I always explore a city my first night there. While exploring La Paz, I found a huge book market, with ten-foot by ten-foot booths lined up on each side of the street for one block. It was almost perfect. Almost. Very few booths that had books in English didn’t have what I was looking for. There were plenty of dusty Stephen King collections, L. Ron Hubbard “classics,” plus Twilight, 50 Shades of Grating Erotica, and westerns from Lois L’Amour, but the English-Turkish I hoped to study for January’s adventure was nowhere to be found. After leaving the market I headed towards tall, well-lit buildings until I heard music and clapping. I walked around the corner and saw an amphitheater. When I got close enough to see past the crowd and onto the stage, a man onstage saw me immediately and summoned me down.
My Spanish was respectable at this point and I could carry an intelligent conversation with everyone but Argentines. I was especially confident in my abilities my conversation about westerns with the cab driver two hours before. That confidence quickly came to an end. When the Master of Ceremonies onstage spoke, I could understand no more than half of it. His rapid-fire speech was riddled with slang, and with him speaking on one side of me and the speakers blaring on the other, his words blended into an echoed cacophony. I wasn’t really sure what was going on other than him mentioning money several times. I told him I didn’t have any and offered him the apple in my back pocket instead. A green one of course, I have too much self-respect to eat red apples. The crowd first went silent, unsure whether or not I was joking, then assumed I was joking and roared with laughter. I wasn’t joking.
After the emcee had talked for ten minutes, the music finally started and I saw another person onstage dancing. I then realized why I was called up to the stage. This was going downhill quickly. After the other three men onstage took turns dancing, it was my turn. The others did a simple salsa number, left foot forward, right foot forward, left foot to the left, right foot to the left, repeat, so I copied that. The crowd applauded. This seemed easy.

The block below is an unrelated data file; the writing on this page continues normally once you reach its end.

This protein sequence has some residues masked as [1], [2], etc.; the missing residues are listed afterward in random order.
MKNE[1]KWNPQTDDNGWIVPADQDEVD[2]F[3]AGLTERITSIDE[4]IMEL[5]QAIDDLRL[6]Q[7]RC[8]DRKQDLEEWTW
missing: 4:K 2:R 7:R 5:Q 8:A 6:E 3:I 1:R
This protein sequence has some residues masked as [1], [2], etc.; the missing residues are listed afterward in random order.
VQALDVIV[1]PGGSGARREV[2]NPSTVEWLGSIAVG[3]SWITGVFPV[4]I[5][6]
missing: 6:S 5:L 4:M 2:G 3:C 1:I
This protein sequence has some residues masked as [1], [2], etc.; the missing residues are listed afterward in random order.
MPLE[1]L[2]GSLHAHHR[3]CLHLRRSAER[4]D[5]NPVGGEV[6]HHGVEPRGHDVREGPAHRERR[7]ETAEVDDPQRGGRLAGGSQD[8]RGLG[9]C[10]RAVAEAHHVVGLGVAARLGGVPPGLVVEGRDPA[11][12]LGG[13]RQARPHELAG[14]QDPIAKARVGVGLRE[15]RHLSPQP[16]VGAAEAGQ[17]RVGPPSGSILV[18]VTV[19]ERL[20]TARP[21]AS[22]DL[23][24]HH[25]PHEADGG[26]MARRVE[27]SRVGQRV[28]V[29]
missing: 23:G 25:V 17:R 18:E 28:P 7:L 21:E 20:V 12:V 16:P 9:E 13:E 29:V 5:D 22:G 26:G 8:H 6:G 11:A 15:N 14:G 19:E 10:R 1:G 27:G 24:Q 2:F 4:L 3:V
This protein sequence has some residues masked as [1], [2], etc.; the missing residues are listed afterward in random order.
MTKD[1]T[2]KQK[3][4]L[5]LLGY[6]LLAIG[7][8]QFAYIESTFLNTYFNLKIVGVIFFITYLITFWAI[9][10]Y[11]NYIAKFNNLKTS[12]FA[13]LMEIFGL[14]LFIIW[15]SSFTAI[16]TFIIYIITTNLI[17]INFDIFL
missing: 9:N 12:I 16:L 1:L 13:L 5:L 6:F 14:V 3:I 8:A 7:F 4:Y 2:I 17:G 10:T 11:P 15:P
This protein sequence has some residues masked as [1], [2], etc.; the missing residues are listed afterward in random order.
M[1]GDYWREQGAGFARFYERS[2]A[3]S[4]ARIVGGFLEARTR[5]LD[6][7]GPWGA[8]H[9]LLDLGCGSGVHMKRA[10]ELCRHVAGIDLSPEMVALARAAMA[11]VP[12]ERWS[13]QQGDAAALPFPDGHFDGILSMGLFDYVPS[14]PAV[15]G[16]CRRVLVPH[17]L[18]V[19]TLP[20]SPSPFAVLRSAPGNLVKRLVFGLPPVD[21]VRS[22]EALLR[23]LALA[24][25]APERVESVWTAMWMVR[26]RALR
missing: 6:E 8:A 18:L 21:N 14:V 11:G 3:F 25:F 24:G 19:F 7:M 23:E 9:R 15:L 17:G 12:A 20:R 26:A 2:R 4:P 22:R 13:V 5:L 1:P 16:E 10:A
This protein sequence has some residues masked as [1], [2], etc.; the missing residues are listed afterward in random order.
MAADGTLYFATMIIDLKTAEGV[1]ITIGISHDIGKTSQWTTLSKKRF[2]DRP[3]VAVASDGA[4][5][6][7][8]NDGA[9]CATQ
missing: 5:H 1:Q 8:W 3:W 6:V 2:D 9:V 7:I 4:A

The contest had four people on the stage, with each getting 30 seconds to dance for the crowd. After each round, the crowd cheered for each dancer and the dancer with the quietest reaction was replaced by someone new from the crowd. Between each round the emcee took five minutes to talk about things which, judging by the looks of him, were probably stupendously dumb. When he talked to me I stood frozen with a Cheshire Cat grin on my face while waiting for him to string together five or six words I understood. I wasn’t sure exactly what he wanted, but he was clearly asking me a question so I replied with “Me gustan tortugas,” I like turtles. It was the only intelligent thing I could think of. The crowd seemed to enjoy that as much as when I offered him an apple, then in later rounds enjoyed me dancing shoeless and finally falling down and shooting my hips skyward instead of copying a dance routine which looked like a giraffe’s mating ritual.
I crowd-pleased my way through an hour of knockout rounds and made it to the final round, where the clock struck midnight and I embarrassed myself thoroughly. A woman dressed in a wide-brimmed hat and wool shawl over her shoulder a la Clint Eastwood in A Fistful of Dollars came onto the stage and told me she would be my partner in Caporales, a traditional Bolivian dance I knew nothing about. When my partner started dancing, I stood like a deer in headlights for a grueling 15 seconds. I then attempted a samba/square dance hybrid which brought shame to anybody who knows samba or square dancing. In the final vote I finished third of the three contestants left.
I went to bed that night breathing heavily from the elevation and still unsure what had happened onstage.